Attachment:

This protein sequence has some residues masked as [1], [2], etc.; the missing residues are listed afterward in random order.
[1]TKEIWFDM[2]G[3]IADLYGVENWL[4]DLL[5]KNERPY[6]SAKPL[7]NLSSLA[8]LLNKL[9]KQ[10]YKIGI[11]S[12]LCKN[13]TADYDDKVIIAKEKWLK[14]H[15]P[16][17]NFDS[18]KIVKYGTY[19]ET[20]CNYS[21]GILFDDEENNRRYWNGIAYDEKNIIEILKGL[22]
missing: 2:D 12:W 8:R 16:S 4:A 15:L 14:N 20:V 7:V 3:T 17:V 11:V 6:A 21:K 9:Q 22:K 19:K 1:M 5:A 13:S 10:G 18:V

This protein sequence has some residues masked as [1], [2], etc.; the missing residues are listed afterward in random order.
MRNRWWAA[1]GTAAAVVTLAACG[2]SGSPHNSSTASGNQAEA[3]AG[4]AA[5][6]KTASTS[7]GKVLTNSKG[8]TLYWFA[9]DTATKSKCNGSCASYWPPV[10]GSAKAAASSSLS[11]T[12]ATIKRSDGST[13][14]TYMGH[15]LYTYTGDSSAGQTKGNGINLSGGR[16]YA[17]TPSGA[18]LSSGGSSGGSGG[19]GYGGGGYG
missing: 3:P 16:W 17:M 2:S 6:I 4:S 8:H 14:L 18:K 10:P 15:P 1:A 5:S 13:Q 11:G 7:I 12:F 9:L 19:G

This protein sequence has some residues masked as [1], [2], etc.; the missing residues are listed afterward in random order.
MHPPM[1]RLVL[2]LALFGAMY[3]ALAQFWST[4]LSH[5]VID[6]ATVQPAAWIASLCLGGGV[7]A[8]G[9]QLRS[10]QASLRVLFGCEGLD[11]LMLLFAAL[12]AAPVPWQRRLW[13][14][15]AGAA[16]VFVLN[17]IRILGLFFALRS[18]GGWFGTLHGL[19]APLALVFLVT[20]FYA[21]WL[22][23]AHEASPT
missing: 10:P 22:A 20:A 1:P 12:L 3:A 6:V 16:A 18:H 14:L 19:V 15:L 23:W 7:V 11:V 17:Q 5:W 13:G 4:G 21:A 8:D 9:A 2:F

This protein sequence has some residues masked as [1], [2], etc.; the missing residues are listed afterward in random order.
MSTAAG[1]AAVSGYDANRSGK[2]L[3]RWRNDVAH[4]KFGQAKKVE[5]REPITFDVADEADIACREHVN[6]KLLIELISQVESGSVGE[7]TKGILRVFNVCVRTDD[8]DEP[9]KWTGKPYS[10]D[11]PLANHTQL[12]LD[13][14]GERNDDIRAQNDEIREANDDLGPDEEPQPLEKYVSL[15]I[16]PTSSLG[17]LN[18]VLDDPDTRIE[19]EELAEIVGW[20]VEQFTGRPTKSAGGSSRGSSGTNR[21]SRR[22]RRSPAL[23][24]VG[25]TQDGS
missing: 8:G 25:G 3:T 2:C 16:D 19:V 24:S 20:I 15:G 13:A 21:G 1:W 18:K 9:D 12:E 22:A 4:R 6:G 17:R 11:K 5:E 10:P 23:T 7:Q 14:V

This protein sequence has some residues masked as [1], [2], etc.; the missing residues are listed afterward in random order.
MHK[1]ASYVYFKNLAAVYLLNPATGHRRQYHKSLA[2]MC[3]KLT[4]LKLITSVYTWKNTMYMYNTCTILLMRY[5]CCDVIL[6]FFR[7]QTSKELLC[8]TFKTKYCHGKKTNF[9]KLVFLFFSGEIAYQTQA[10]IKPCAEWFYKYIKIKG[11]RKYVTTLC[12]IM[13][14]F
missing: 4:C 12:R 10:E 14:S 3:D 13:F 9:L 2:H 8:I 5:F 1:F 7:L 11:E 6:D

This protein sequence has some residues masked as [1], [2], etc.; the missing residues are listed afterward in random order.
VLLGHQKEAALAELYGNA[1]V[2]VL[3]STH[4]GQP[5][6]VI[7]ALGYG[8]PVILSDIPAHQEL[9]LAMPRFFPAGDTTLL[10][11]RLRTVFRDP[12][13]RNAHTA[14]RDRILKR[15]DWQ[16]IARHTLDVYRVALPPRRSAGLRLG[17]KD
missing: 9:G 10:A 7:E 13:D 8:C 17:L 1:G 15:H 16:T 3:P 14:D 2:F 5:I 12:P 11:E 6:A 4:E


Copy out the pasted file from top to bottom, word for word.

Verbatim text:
This protein sequence has some residues masked as [1], [2], etc.; the missing residues are listed afterward in random order.
[1]TKEIWFDM[2]G[3]IADLYGVENWL[4]DLL[5]KNERPY[6]SAKPL[7]NLSSLA[8]LLNKL[9]KQ[10]YKIGI[11]S[12]LCKN[13]TADYDDKVIIAKEKWLK[14]H[15]P[16][17]NFDS[18]KIVKYGTY[19]ET[20]CNYS[21]GILFDDEENNRRYWNGIAYDEKNIIEILKGL[22]
missing: 2:D 12:W 8:R 16:S 4:A 15:L 14:N 20:V 7:V 3:T 17:V 11:V 6:A 21:K 9:Q 22:K 19:K 1:M 5:A 13:S 10:G 18:V

This protein sequence has some residues masked as [1], [2], etc.; the missing residues are listed afterward in random order.
MRNRWWAA[1]GTAAAVVTLAACG[2]SGSPHNSSTASGNQAEA[3]AG[4]AA[5][6]KTASTS[7]GKVLTNSKG[8]TLYWFA[9]DTATKSKCNGSCASYWPPV[10]GSAKAAASSSLS[11]T[12]ATIKRSDGST[13][14]TYMGH[15]LYTYTGDSSAGQTKGNGINLSGGR[16]YA[17]TPSGA[18]LSSGGSSGGSGG[19]GYGGGGYG
missing: 3:P 16:W 17:M 2:S 6:I 4:S 8:H 14:L 18:K 10:P 15:P 1:A 5:S 13:Q 11:G 7:I 12:F 9:L 19:G

This protein sequence has some residues masked as [1], [2], etc.; the missing residues are listed afterward in random order.
MHPPM[1]RLVL[2]LALFGAMY[3]ALAQFWST[4]LSH[5]VID[6]ATVQPAAWIASLCLGGGV[7]A[8]G[9]QLRS[10]QASLRVLFGCEGLD[11]LMLLFAAL[12]AAPVPWQRRLW[13][14][15]AGAA[16]VFVLN[17]IRILGLFFALRS[18]GGWFGTLHGL[19]APLALVFLVT[20]FYA[21]WL[22][23]AHEASPT
missing: 10:P 22:A 20:A 1:P 12:L 3:A 6:V 16:A 18:H 14:L 19:V 15:L 23:W 7:V 11:V 17:Q 5:W 13:G 4:G 21:A 8:D 9:A 2:F

This protein sequence has some residues masked as [1], [2], etc.; the missing residues are listed afterward in random order.
MSTAAG[1]AAVSGYDANRSGK[2]L[3]RWRNDVAH[4]KFGQAKKVE[5]REPITFDVADEADIACREHVN[6]KLLIELISQVESGSVGE[7]TKGILRVFNVCVRTDD[8]DEP[9]KWTGKPYS[10]D[11]PLANHTQL[12]LD[13][14]GERNDDIRAQNDEIREANDDLGPDEEPQPLEKYVSL[15]I[16]PTSSLG[17]LN[18]VLDDPDTRIE[19]EELAEIVGW[20]VEQFTGRPTKSAGGSSRGSSGTNR[21]SRR[22]RRSPAL[23][24]VG[25]TQDGS
missing: 8:G 25:G 3:T 2:C 16:D 19:V 24:S 20:I 15:G 13:A 21:G 1:W 18:K 9:D 12:E 22:A 4:R 6:G 17:R 11:K 5:E 10:P 23:T 7:Q 14:V

This protein sequence has some residues masked as [1], [2], etc.; the missing residues are listed afterward in random order.
MHK[1]ASYVYFKNLAAVYLLNPATGHRRQYHKSLA[2]MC[3]KLT[4]LKLITSVYTWKNTMYMYNTCTILLMRY[5]CCDVIL[6]FFR[7]QTSKELLC[8]TFKTKYCHGKKTNF[9]KLVFLFFSGEIAYQTQA[10]IKPCAEWFYKYIKIKG[11]RKYVTTLC[12]IM[13][14]F
missing: 4:C 12:R 10:E 14:S 3:D 13:F 9:L 2:H 8:I 5:F 1:F 7:L 11:E 6:D

This protein sequence has some residues masked as [1], [2], etc.; the missing residues are listed afterward in random order.
VLLGHQKEAALAELYGNA[1]V[2]VL[3]STH[4]GQP[5][6]VI[7]ALGYG[8]PVILSDIPAHQEL[9]LAMPRFFPAGDTTLL[10][11]RLRTVFRDP[12][13]RNAHTA[14]RDRILKR[15]DWQ[16]IARHTLDVYRVALPPRRSAGLRLG[17]KD
missing: 9:G 10:A 7:E 13:D 8:C 17:L 1:G 15:H 16:T 3:P 14:D 2:F 5:I 12:P 11:E 6:A 4:E